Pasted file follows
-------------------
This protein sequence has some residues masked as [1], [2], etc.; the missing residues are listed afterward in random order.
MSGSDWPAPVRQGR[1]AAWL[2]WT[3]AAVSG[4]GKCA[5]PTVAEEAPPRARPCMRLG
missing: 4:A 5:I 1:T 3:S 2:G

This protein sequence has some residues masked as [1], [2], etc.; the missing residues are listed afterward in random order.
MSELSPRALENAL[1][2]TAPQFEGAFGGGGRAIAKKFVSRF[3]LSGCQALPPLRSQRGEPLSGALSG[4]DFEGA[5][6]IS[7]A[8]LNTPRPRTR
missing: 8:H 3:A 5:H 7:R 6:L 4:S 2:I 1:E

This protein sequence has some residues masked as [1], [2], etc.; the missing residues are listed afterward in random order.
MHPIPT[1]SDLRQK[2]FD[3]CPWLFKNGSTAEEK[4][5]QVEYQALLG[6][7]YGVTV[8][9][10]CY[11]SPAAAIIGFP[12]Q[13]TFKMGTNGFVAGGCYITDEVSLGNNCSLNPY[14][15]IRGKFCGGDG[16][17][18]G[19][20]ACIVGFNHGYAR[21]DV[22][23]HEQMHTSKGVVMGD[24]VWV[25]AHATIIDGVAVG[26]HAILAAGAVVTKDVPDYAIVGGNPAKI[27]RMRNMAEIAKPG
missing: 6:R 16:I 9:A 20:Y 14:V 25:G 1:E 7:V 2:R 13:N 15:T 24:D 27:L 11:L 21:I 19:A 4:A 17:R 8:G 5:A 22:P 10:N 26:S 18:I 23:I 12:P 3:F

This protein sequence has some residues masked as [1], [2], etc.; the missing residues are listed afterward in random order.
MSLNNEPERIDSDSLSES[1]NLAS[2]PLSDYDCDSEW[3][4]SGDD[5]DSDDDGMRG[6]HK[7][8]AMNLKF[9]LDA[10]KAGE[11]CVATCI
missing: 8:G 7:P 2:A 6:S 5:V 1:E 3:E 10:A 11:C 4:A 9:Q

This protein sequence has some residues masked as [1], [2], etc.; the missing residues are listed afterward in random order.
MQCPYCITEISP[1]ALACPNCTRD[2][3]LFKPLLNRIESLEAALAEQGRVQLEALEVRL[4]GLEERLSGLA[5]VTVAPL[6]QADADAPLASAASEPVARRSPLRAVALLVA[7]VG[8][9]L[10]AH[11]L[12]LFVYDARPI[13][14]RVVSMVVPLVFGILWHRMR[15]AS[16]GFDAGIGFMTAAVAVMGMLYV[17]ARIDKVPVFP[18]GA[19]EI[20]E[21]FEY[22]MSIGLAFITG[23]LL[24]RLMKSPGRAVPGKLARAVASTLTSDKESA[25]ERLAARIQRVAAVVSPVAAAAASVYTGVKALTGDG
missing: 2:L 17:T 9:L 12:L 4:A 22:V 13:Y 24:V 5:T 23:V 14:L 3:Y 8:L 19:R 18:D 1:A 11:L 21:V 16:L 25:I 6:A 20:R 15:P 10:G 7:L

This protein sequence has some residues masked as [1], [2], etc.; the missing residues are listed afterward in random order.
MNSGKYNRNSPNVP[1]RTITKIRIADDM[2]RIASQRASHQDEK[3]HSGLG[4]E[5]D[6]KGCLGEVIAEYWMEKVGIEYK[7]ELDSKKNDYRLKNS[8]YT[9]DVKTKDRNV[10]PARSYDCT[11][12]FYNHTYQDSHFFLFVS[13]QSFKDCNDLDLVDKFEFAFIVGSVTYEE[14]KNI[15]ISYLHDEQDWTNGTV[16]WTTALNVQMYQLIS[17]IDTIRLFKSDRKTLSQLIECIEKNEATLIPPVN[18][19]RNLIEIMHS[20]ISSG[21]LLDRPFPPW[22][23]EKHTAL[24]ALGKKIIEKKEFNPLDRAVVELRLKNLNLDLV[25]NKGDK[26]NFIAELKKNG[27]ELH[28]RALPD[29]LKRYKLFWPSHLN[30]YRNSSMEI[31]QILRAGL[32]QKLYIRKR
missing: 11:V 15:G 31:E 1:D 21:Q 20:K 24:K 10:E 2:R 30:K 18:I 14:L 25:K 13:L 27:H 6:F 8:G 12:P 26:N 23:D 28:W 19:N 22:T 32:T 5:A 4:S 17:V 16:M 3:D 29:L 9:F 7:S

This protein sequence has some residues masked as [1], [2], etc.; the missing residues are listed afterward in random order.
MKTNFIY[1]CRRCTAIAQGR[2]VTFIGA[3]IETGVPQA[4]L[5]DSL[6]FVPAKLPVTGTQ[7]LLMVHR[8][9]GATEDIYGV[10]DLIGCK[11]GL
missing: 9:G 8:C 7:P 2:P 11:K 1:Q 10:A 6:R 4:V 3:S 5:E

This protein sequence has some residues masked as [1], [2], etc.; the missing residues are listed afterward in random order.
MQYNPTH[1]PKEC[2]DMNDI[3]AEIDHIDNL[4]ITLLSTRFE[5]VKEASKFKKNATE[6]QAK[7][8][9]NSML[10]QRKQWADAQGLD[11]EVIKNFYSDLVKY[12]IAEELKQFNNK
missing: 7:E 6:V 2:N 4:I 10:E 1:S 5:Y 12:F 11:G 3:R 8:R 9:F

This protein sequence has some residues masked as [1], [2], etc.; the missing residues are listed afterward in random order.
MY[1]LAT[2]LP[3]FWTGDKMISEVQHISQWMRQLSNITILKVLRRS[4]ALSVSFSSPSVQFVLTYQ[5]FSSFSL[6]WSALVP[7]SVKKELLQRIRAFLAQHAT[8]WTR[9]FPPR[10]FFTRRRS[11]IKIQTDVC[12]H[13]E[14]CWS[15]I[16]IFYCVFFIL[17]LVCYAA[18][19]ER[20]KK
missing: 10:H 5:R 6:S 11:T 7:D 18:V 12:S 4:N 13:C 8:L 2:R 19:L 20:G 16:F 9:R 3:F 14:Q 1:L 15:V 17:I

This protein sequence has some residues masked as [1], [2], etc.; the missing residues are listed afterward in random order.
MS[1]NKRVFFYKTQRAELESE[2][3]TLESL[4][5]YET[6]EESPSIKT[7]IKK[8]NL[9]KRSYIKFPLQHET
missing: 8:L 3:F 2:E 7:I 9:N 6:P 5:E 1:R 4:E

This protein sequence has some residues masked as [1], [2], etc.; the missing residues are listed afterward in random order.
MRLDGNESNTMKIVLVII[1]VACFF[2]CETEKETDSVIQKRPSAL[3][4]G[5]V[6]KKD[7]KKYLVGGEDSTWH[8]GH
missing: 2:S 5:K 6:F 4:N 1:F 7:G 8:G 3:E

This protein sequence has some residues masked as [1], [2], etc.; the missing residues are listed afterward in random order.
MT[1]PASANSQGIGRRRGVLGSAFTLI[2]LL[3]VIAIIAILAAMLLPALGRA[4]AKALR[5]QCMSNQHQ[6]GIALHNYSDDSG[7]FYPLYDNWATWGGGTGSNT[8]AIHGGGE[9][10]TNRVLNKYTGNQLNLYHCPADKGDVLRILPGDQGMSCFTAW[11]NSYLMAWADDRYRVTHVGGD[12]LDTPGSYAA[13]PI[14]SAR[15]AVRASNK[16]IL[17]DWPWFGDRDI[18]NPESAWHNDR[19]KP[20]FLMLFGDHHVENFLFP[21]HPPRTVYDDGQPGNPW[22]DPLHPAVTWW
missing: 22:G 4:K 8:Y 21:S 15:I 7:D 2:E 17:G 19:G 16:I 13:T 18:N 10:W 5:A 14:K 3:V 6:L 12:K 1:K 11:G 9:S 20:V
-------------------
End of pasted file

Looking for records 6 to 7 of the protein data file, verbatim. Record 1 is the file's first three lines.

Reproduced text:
This protein sequence has some residues masked as [1], [2], etc.; the missing residues are listed afterward in random order.
MNSGKYNRNSPNVP[1]RTITKIRIADDM[2]RIASQRASHQDEK[3]HSGLG[4]E[5]D[6]KGCLGEVIAEYWMEKVGIEYK[7]ELDSKKNDYRLKNS[8]YT[9]DVKTKDRNV[10]PARSYDCT[11][12]FYNHTYQDSHFFLFVS[13]QSFKDCNDLDLVDKFEFAFIVGSVTYEE[14]KNI[15]ISYLHDEQDWTNGTV[16]WTTALNVQMYQLIS[17]IDTIRLFKSDRKTLSQLIECIEKNEATLIPPVN[18][19]RNLIEIMHS[20]ISSG[21]LLDRPFPPW[22][23]EKHTAL[24]ALGKKIIEKKEFNPLDRAVVELRLKNLNLDLV[25]NKGDK[26]NFIAELKKNG[27]ELH[28]RALPD[29]LKRYKLFWPSHLN[30]YRNSSMEI[31]QILRAGL[32]QKLYIRKR
missing: 11:V 15:G 31:E 1:D 21:Q 20:K 24:K 10:E 2:R 30:K 18:I 14:L 25:K 13:L 27:H 6:F 8:G 12:P 26:N 23:D 28:W 19:N 22:T 32:T 5:A 4:S 17:V 16:M 3:D 29:L 9:F 7:S

This protein sequence has some residues masked as [1], [2], etc.; the missing residues are listed afterward in random order.
MKTNFIY[1]CRRCTAIAQGR[2]VTFIGA[3]IETGVPQA[4]L[5]DSL[6]FVPAKLPVTGTQ[7]LLMVHR[8][9]GATEDIYGV[10]DLIGCK[11]GL
missing: 9:G 8:C 7:P 2:P 11:K 1:Q 10:A 6:R 4:V 3:S 5:E